This week on HST

HST Programs: November 12 - November 18, 2012

Program Number Principal Investigator Program Title
12471 Dawn K. Erb, University of Wisconsin - Milwaukee The Bottom of the Iceberg: Faint z~2 Galaxies and the Enrichment of the IGM
12492 Robert D. Mathieu, University of Wisconsin - Madison The Nature of the Binary Companions to the Blue Straggers in the Old Open Cluster NGC 188
12528 Philip Massey, Lowell Observatory Probing the Nature of LBVs in M31 and M33: Blasts from the Past
12555 Robert Louis da Silva, University of California - Santa Cruz On the Triggering of Quasars During First Passage
12568 Matthew A. Malkan, University of California - Los Angeles WFC3 Infrared Spectroscopic Parallel Survey WISP: A Survey of Star Formation Across Cosmic Time
12578 N. M. Forster Schreiber, Max-Planck-Institut fur extraterrestrische Physik Constraints on the Mass Assembly and Early Evolution of z~2 Galaxies: Witnessing the Growth of Bulges and Disks
12587 Miriam Garcia, Instituto de Astrofisica de Canarias Winds of very low metallicity OB stars: crossing the frontier of the Magellanic Clouds
12596 Brian E. Wood, Naval Research Laboratory In Search of a Young Solar Wind
12603 Timothy M. Heckman, The Johns Hopkins University Understanding the Gas Cycle in Galaxies: Probing the Circumgalactic Medium
12609 Robert A. Fesen, Dartmouth College Imaging the Distribution of Iron in SN 1885 in M31
12611 Anil C. Seth, University of Utah Weighing the Low Mass Central Black Hole in NGC404
12658 John M. Cannon, Macalester College Fundamental Parameters of the SHIELD Galaxies
12668 Slawomir Stanislaw Piatek, New Jersey Institute of Technology Proper Motion Survey of Classical and SDSS Local Group Dwarf Galaxies
12813 Brian Schmidt, Australian National University Network of 13 high precision STIS spectrophotometric standards for ground based surveys
12861 Xiaohui Fan, University of Arizona Morphologies of the Most UV luminous Lyman Break Galaxies at z~3
12870 Boris T. Gaensicke, The University of Warwick The mass and temperature distribution of accreting white dwarfs
12873 Beth Biller, Max-Planck-Institut fur Astronomie, Heidelberg Search for Planetary Mass Companions around the Coolest Brown Dwarfs
12878 Igor D. Karachentsev, Russian Academy of Sciences, Special Astrophysical Obs. The Near Edge of Infall into the Virgo Cluster
12883 Denis Grodent, Universite de Liege Unraveling electron acceleration mechanisms in Ganymede's space environment through N-S conjugate imagery of Jupiter's aurora
12884 Harald Ebeling, University of Hawaii A Snapshot Survey of The Most Massive Clusters of Galaxies
12893 Ronald L Gilliland, The Pennsylvania State University Study of Small and Cool Kepler Planet Candidates with High Resolution Imaging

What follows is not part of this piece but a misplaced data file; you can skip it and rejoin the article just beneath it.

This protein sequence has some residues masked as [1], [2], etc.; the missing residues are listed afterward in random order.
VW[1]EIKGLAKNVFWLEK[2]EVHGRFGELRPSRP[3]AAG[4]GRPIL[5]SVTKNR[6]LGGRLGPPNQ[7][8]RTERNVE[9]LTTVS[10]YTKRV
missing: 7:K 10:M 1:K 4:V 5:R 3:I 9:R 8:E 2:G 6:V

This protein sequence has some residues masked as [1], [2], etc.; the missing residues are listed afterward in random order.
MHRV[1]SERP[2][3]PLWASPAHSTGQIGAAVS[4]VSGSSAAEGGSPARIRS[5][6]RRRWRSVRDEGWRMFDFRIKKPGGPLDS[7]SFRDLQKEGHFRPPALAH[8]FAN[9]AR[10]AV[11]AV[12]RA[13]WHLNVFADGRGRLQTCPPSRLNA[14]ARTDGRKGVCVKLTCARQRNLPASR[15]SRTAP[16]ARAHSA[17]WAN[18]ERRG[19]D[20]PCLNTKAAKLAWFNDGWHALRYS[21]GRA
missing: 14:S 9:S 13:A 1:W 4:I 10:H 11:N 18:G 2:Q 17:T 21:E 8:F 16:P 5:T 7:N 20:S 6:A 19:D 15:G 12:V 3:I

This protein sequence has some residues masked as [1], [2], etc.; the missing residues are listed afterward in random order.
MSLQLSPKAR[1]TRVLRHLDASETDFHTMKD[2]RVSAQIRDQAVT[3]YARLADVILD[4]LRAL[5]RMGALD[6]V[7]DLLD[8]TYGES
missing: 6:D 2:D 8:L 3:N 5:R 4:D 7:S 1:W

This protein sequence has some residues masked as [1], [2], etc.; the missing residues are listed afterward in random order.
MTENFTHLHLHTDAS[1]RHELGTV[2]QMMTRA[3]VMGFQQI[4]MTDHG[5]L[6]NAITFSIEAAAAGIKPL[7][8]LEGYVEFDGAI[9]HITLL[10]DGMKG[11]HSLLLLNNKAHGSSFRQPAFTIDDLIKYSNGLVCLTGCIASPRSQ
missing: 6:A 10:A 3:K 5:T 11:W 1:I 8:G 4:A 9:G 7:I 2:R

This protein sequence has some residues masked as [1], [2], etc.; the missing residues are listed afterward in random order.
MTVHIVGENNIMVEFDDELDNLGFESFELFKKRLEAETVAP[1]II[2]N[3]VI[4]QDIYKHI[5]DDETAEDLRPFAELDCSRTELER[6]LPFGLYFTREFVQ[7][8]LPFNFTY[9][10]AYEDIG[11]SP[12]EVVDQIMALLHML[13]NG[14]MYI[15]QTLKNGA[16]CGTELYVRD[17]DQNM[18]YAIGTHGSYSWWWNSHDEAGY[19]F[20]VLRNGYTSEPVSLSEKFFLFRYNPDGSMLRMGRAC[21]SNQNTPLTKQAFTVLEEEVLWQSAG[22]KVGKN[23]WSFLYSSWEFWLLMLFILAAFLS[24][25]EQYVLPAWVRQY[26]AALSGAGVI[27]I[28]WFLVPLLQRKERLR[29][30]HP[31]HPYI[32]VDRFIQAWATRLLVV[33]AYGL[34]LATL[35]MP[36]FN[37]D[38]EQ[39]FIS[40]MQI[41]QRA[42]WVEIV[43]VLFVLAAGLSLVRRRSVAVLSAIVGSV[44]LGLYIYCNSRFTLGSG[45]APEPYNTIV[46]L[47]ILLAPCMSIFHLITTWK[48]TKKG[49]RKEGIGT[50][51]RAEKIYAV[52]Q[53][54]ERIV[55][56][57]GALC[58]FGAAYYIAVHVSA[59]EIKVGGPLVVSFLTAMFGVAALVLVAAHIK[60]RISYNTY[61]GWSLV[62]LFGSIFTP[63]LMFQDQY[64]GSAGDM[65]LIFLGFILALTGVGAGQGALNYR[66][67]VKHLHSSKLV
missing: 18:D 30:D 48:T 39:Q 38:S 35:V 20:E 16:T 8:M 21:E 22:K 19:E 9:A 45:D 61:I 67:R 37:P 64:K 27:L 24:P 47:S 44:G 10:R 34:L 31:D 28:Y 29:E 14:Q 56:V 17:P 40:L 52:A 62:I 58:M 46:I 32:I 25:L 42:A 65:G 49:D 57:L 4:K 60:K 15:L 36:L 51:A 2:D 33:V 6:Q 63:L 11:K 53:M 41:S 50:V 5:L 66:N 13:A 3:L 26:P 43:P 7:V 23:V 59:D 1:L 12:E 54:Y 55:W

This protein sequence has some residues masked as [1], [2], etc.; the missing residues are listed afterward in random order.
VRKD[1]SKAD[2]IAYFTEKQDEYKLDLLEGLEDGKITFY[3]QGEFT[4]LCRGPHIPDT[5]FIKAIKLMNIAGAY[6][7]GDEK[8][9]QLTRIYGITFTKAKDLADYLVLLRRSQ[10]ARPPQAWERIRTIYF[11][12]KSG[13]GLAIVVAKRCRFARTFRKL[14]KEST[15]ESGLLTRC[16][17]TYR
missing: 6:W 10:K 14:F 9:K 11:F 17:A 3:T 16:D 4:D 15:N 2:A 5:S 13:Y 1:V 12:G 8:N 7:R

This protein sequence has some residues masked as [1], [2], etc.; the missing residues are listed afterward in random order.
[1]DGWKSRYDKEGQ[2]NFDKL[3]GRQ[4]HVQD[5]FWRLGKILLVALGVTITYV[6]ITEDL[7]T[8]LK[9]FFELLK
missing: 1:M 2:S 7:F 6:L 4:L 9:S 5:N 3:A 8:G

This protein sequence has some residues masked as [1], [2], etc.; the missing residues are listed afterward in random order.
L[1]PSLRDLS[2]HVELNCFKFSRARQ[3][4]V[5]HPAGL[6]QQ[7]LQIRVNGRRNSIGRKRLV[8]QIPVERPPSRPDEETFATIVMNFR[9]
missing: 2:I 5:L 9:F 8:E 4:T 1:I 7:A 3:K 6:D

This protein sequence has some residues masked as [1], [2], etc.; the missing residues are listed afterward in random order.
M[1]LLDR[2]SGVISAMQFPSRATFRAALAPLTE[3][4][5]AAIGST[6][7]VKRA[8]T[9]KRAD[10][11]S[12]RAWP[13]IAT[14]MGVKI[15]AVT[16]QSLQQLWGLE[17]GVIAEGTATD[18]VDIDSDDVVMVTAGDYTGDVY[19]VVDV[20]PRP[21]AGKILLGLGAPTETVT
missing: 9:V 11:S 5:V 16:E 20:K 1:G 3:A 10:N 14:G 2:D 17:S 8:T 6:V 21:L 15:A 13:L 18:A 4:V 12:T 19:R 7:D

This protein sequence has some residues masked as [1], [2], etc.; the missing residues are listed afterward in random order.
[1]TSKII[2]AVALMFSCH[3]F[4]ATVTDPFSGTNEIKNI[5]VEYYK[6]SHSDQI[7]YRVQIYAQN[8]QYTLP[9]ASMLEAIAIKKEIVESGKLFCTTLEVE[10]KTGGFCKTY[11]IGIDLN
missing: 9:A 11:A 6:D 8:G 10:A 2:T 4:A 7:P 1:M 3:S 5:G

12903 Luis C. Ho, Carnegie Institution of Washington The Evolutionary Link Between Type 2 and Type 1 Quasars
12905 Michele Trenti, University of Cambridge Unveiling the structure of the farthest galaxy protocluster: WFC3 imaging of a z~8 galaxy overdensity
12929 Judith L. Provencal, University of Delaware COS Observations of Pulsating DB White Dwarfs
12930 Carrie Bridge, California Institute of Technology WISE Discovered Ly-alpha Blobs at High-z: The missing link?
12949 Daniel Perley, California Institute of Technology Unveiling the Dusty Universe with the Host Galaxies of Obscured GRBs
12960 Yoshiaki Ono, University of Tokyo, Institute of Cosmic Ray Research The nature of star formation in two spectroscopically confirmed exceptionally-luminous galaxies beyond a redshift 7
12971 Harvey B. Richer, University of British Columbia Completing the Empirical White Dwarf Cooling Sequence: Hot White Dwarfs in 47 Tucanae
12975 Simon J. Lilly, Eidgenossiche Technische Hochschu317le (ETH) Do winds transport magnetic fields out of high redshift galaxies?
12995 Christopher Johns-Krull, Rice University Testing Disk Locking in the Orion Nebula Cluster
13002 Rik Williams, Carnegie Institution of Washington Monsters at the Dawn of the Thermal Era: Probing the extremes of galactic mass at z>2.5
13025 Andrew J. Levan, The University of Warwick Unveiling the progenitors of the most luminous supernovae

Selected highlights

GO 12528: Probing the nature of LBVs in M31 and M33 - Blasts from the Past

GR290, Romano's star, a luminous blue varibale in M33
Luminous Blue Variables (LBVs) are just what they sound like - bright blue stars that show low-level (few tenths of a magnitude), irregular changes in brightness over timescales of years, punctuated by substantial outbursts, when the star brightens by several magnitudes. The prototype is S Doradus, the brightest star in the Large Magellanic Cloud (MV < -10, so brighter than many dwarf galaxies), and there are only around 20 other such stars known, including P Cygni and eta Carinae. They are massive hypergiants, with radii over 100 times that of the Sun and system masses that may exceed 100 MSun. At least some of these systems are binary stars. The outbursts are very likely caused by substantial mass loss events, perhaps stimulated by the binary companion, and can lead to the star's brightness increasing over a hundredfold over a period of 5-10 years. The classic example is Eta Carinae, which was originally catalogued by Edmond Halley as 4th magnitude in 1677, but had brightened by 3-4 magnitudes by 1730, returning to its previous brightness by 1782. There have been a number of subsequent outbursts, and detailed, high-resolution imaging ahs revealed a complex series of nebular shells surrounding the stellar system, indicative of substantial mass-loss events. The present HST program aims to probe the LBV phenomenon through high spatial-resolution spectroscopy of the 6 known LBVs in the nearby spirals, M31 and M33. The goal is to use those spectral data to probe the outburst history of those stars, as traced by the surrounding circumstellar material, and hence shed light on the long term evolution of these systems.